IC4A Championships is an annual men's competition held at different colleges every year. Established in 1876, the competition served as the top level collegiate track and field meeting in the United States, prior to the establishment the National Collegiate Athletic Association's championships in 1921. The IC4 one of the oldest annual track meets in the United States. Currently, the Eastern College Athletic Conference serves as the administrative unit controlling the IC4A brand.

The IC4A or ICAAAA body (Intercollegiate Association of Amateur Athletes of America) body controls the track and field contests between the colleges known as the "IC4A." Colleges and universities eligible to compete at the IC4A Championships are those in the New England and Mid-Atlantic States, north and inclusive of Maryland and Delaware. Additionally, teams whose schedules include predominantly teams from that region are also eligible, make the de facto limits of the region reach as far south as North Carolina and as far west as West Virginia. The sobriquet "IC4A" only applies to NCAA Division I competition; men's cross country and track competitions hosted by the ECAC for Division II or III are referred to as ECAC meets. The IC4A and its women's counterpart, the ECAC Division I Championships, are so-called "super-conference" meets, in that schools belong to other conferences as their primary championship conference, like the Atlantic 10, Big East, Ivy League or Northeast Conference.

The IC4A cross country championships had their 104th running in the fall of 2012 and is always held at Van Cortlandt Park in Bronx, New York. Following the success of the outdoor meeting, an indoor championships was created in 1921. In both indoor and outdoor track, the top eight finishers in each event or relay earn the honorary designation of "All-East," while in cross country the designation is extended to the top-25 finishers.



  1. 60m Dash
  2. 200m Dash
  3. 400m Dash
  4. 500m Run
  5. 800m Run
  6. 1,000m Run
  7. Mile Run
  8. 3,000m Run
  9. 5,000m Run
  10. 55m Hurdles
  11. 4 × 400 m Relay
  12. 4 × 800 m Relay
  13. Distance Medley Relay
  14. High Jump
  15. Pole Vault
  16. Long Jump
  17. Triple Jump
  18. Shot Put
  19. 35-lbs Weight Throw
  20. Heptathlon


  1. 100m Dash
  2. 200m Dash
  3. 400m Dash
  4. 800m Run
  5. 1,500m Run
  6. 3,000m Steeplechase
  7. 5,000m Run
  8. 10,000m Run
  9. 110m Hurdles
  10. 400m Hurdles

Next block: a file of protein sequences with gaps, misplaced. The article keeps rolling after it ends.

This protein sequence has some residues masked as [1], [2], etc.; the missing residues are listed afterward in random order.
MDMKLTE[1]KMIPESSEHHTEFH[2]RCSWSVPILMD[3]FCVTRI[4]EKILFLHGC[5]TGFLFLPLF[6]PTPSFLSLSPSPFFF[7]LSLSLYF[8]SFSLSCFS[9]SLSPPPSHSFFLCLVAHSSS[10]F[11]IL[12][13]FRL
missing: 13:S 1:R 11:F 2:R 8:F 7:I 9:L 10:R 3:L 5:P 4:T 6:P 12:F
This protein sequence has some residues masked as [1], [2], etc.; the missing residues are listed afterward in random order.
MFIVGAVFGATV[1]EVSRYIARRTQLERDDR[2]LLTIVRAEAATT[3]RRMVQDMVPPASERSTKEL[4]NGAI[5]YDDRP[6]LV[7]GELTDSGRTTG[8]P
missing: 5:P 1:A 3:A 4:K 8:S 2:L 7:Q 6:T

11. 4 × 100 m Relay
  12. 4 × 400 m Relay
  13. 4 × 800 m Relay
  14. High Jump
  15. Pole Vault
  16. Long Jump
  17. Triple Jump
  18. Shot Put
  19. Discus
  20. Hammer Throw
  21. Javelin
  22. Decathlon


Al LeConey

Jeremiah Alfred Le Coney (November 3, 1901 – November 11, 1959) was an American athlete, winner of the gold medal in the 4x100 meter relay race at the 1924 Summer Olympics.

Al Le Coney was raised in Moorestown, New Jersey, where he first started showing his ability as a sprinter. In 1922, Le Coney won the AAU championships in the 220 yard race and, as a Lafayette College (Class of 1923) student, the IC4A championships in both the 100 and 220 yard races.

At the 1924 Summer Olympics in Paris, Al Le Coney ran the anchor leg for the American 4x100 meter relay team which won the gold medal with a world record time of 41.0 seconds.

After the Olympics, Le Coney covered the 100 yard distance in 9.4 seconds, but the effort was later disallowed when judges ruled that the time was wind-aided. In 1932, Le Coney received an unusual honor when a picture of him at the 1924 Olympics was used by the U.S. Post Office in developing a commemorative stamp.

Bill Graber

William Noe "Bill" Graber (January 21, 1911 – March 8, 1996) was an American pole vaulter. He broke the pole vault world record in 1932 and competed at the 1932 and 1936 Olympics, placing fourth and fifth, respectively.

Charley Borah

Charles Edward "Charley" Borah (November 11, 1905 – April 11, 1980) was an American athlete, winner of gold medal in 4 × 100 m relay at the 1928 Summer Olympics.

A Phillips Academy, Andover graduate, Borah won the AAU championships in 100 yd in 1926, in 220 yd in 1927 and in 200 m in 1928. As a University of Southern California student, Borah won the IC4A championships in both 100 yd and 220 yd in 1927. He also equalled the Charley Paddock's world record in 100 yd of 9.6 in two occasions, in 1926 and in 1927. At the Amsterdam Olympics, Borah reached to the quarterfinals in 100 m and ran the third leg in the American 4 × 100 m relay team, which equalled the world record of 41.0 in the final. He died in Phoenix, Arizona in 1980.

David Munson

David Curtiss Munson (May 19, 1884 – September 17, 1953) was an American athlete who competed in the 1904 Summer Olympics.

He competed for the United States in the 1904 Summer Olympics held in St Louis, United States in the 4 mile team where he won the gold medal with his team mates Arthur Newton, George Underwood, Paul Pilgrim and Howard Valentine.

In the 1500 metres event he finished fourth. He also participated in the 2590 metre steeplechase competition where he finished sixth.

He won back-to-back one-mile run titles at the outdoor IC4A championships in 1904 and again in 1905, and set the world record in the mile-and-a-half run in Madison Square Garden in 1905.

Munson graduated from Cornell University in 1906 and was a member of the Sphinx Head Society, the oldest senior honor society at Cornell University. He was inducted into the Cornell University Athletic Hall of Fame in 1988.

Dick Barber

Richard Alvah "Dick" Barber (July 24, 1910 – May 22, 1983) was an American long jumper. Barber won the long jump at the 1932 United States Olympic Trials and qualified for the 1932 Summer Olympics, where he played fifth. He was IC4A long jump champion in 1931 and 1932.

Edward Cook (athlete)